Clark has really come on strong in recognizing blocking schemes and it was rare to see him bite on misdirection or play action during his junior season. He has no problems taking plays from the chalkboard to the playing field, needing minimal reps to retain. He plays with very good awareness, taking advantage of his impressive arm length to keep blockers off his feet and legs. The UCLA product demonstrated that he picks up schemes quickly and he does well staying with the flow of the play to close on the ball.
Clark has a very explosive initial step with quick feet, good athleticism and balance for his size, along with the body control and low pad level to come off the snap and get an immediate advantage versus a lethargic offensive lineman. He flashes a strong, consistent hand punch, enough to consistently put the blocker up on his heels, driving with good leverage walking that lineman back into the pocket. He has that initial burst needed on movement and the suddenness to gain advantage when engaging double teams. He has good initial quickness coming off the snap and for a player of his size, that burst can surprise an offensive lineman.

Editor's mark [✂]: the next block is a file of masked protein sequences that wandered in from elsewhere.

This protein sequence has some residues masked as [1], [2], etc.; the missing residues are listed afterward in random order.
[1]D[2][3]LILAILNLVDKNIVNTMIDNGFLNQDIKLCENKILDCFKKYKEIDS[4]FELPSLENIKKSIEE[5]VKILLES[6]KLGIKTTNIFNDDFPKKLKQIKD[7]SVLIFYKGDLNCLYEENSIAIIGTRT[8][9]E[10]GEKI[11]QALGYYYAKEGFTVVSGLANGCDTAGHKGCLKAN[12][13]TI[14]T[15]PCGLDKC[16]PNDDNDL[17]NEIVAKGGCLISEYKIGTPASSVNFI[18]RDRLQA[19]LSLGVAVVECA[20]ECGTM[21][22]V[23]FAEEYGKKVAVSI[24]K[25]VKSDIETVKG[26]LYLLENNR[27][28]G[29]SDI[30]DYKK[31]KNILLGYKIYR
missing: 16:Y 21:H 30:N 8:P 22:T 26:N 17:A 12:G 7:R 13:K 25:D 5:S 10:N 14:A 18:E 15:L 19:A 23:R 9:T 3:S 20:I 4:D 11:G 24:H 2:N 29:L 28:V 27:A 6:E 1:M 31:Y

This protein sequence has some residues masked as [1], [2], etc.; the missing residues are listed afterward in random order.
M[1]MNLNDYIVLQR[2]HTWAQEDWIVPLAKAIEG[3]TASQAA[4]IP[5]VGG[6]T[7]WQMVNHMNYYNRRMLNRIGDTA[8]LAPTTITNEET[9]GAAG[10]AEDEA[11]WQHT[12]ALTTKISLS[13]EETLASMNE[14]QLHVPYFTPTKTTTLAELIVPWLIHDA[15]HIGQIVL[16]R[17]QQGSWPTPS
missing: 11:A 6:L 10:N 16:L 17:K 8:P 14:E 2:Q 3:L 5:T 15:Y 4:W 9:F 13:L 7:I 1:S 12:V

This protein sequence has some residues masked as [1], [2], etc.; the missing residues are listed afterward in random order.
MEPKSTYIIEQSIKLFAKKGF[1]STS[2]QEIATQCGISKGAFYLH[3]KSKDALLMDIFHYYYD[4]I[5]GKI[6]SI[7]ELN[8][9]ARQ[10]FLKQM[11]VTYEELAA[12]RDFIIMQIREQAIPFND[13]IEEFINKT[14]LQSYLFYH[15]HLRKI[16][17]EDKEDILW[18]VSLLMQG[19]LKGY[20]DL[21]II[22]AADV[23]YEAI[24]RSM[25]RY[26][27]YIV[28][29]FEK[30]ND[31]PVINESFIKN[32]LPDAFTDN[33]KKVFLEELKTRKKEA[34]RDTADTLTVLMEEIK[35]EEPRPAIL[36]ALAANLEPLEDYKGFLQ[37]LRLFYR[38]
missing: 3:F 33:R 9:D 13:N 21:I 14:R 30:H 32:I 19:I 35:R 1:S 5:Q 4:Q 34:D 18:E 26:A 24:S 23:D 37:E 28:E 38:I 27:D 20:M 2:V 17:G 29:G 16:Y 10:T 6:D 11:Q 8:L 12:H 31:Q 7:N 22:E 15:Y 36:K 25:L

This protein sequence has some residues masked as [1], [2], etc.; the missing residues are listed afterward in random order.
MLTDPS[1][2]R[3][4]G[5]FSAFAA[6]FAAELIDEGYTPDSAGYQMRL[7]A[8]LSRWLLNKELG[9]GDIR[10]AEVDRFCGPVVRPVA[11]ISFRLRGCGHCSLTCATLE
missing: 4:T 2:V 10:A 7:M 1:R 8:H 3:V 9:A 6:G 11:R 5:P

Clark appears poised to show that he should have gone earlier than No. 27 in this year’s draft. Word out of Green Bay is that Clark will start at nose tackle in the base 3-4 and his skill set plus versatility will ensure that he sees plenty of time on the field as an NFL frosh.
The team might have hedged their bets on the offensive line jelling this year by taking Indiana’s Jason Spriggs in the second round. Injuries have always impacted the Packers front wall and Spriggs has obvious pedigree as a left tackle, having allowed just one sack for the pass-happy Hoosiers during his last three seasons in the lineup. He also showed impressive versatility for teams by playing well at Senior Bowl practices as a guard.